Gordon Jones, a brewer at Goodfire Brewing Co., checks one of the boilers while working in Portland on Thursday. Derek Davis/Staff Photographer

It’s a tactic Maine brewers have been using for years in order to build a brand and client base and reinvest revenue they would otherwise have to pay to a distributor, Rankin said.

“There are other breweries that have purposefully halted their growth so they could keep their ability to self-distribute,” he said.

Maine’s craft beer industry had a direct economic impact of $168 million and employed almost 2,000 people in 2017, according to a report from the Maine Brewers’ Guild and the University of Maine.

Twenty of Maine’s breweries were above the current state brewing threshold last year and another 10 brewed between 1,000 and 1,500 barrels, according to state beer production data.

Goodfire Brewing Co., based in a small warehouse in Portland’s East Bayside, is running into the same problem.

Goodfire brewed almost 1,200 barrels in 2018, its first full year of production, and is set to exceed 1,600 barrels by next year, operations manager Kelly Scharf said.

Kelly Scharf, operations manager at Goodfire Brewing Co., supports changes to state law that would allow Maine brewers to produce much more beer before having to sign agreements with distribution companies. If the bill doesn’t pass, she expects the company will slow its growth to avoid signing a distribution deal. Derek Davis/Staff Photographer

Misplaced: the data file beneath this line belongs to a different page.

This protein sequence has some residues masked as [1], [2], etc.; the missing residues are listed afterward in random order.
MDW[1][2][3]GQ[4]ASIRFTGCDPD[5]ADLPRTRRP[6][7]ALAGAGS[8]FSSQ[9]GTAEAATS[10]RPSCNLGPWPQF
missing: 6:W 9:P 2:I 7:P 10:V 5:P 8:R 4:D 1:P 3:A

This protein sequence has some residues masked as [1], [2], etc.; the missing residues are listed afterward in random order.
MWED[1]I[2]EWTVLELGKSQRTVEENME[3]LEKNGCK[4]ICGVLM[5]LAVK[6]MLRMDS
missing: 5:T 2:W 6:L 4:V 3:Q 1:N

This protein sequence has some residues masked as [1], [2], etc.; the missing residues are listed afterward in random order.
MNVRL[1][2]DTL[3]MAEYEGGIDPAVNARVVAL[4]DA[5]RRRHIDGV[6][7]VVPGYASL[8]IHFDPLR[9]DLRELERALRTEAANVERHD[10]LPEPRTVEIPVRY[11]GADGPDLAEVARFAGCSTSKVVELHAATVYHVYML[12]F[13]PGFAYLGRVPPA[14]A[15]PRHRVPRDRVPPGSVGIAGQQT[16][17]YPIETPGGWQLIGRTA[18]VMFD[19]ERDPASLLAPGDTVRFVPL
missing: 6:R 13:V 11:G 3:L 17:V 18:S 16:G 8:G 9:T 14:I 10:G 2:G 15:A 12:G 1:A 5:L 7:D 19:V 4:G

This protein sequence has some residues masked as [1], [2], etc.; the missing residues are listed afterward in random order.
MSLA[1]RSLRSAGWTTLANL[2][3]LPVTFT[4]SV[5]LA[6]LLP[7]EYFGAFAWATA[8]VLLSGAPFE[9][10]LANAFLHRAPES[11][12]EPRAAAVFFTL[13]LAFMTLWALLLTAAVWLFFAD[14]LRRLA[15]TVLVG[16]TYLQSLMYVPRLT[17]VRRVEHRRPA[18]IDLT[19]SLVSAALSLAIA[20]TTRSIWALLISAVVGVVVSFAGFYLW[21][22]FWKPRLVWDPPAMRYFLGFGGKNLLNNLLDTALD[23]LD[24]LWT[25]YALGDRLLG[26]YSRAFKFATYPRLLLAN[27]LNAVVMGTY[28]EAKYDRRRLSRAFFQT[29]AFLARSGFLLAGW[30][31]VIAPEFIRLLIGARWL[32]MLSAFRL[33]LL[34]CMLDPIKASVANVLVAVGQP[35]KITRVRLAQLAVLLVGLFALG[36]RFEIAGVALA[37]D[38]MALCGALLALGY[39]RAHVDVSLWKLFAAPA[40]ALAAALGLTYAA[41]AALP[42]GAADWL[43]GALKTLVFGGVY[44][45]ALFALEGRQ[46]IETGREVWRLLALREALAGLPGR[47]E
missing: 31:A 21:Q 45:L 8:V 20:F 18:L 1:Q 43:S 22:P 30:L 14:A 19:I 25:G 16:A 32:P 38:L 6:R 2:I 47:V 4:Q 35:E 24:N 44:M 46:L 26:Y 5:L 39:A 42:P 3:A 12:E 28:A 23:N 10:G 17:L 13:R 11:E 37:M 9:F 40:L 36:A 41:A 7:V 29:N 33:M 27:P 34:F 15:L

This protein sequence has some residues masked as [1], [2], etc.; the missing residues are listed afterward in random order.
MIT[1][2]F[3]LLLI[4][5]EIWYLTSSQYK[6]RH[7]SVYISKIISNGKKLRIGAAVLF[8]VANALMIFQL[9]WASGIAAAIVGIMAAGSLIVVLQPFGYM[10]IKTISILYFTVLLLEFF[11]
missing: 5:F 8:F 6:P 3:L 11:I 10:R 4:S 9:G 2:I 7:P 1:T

If the bill doesn’t pass, she expects the company will slow its growth to avoid signing a distribution deal. In its current location, the brewery can’t scale up to meet the demand it expects with wider distribution.

“We want to sign with someone, but we have to wait for a time that is appropriate for the business,” Scharf said.

Barrel caps for self-distribution are a fairly common issue for state legislatures to debate, said Paul Gatza, senior vice president of the Professional Brewing Division at the Brewers Association, a national trade group.

North Carolina, Tennessee and Florida also are considering barrel limitations this year, Gatza said.

Distributors are required under a three-tier state system for alcohol sales enacted after Prohibition to create middlemen between producers and consumers.

In testimony submitted to the Legislature, Maine Beer and Wine Distributors lobbyist Cheryl Timberlake said wholesalers believe Maine’s franchise laws work but negotiated a compromise with brewers to “preserve and protect the system that provides a safeguard for an open, accountable and transparent marketplace.”

Jim O’Brien, president of Vacationland Distributors, a niche company in Westbrook, said that far from losing him business, changing the laws will make Maine’s beer industry stronger.

“This bigger cap, it gives breweries more runway to become more stable businesses, to make much more stable partners for us,” O’Brien said.

“We see it as making Maine breweries stronger, which is why we got into this business in the first place.”

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CORRECTION: This story was updated at 1:30 p.m. on May 31, 2019, to correct that it’s the state that has a three-tiered system for alcohol sales.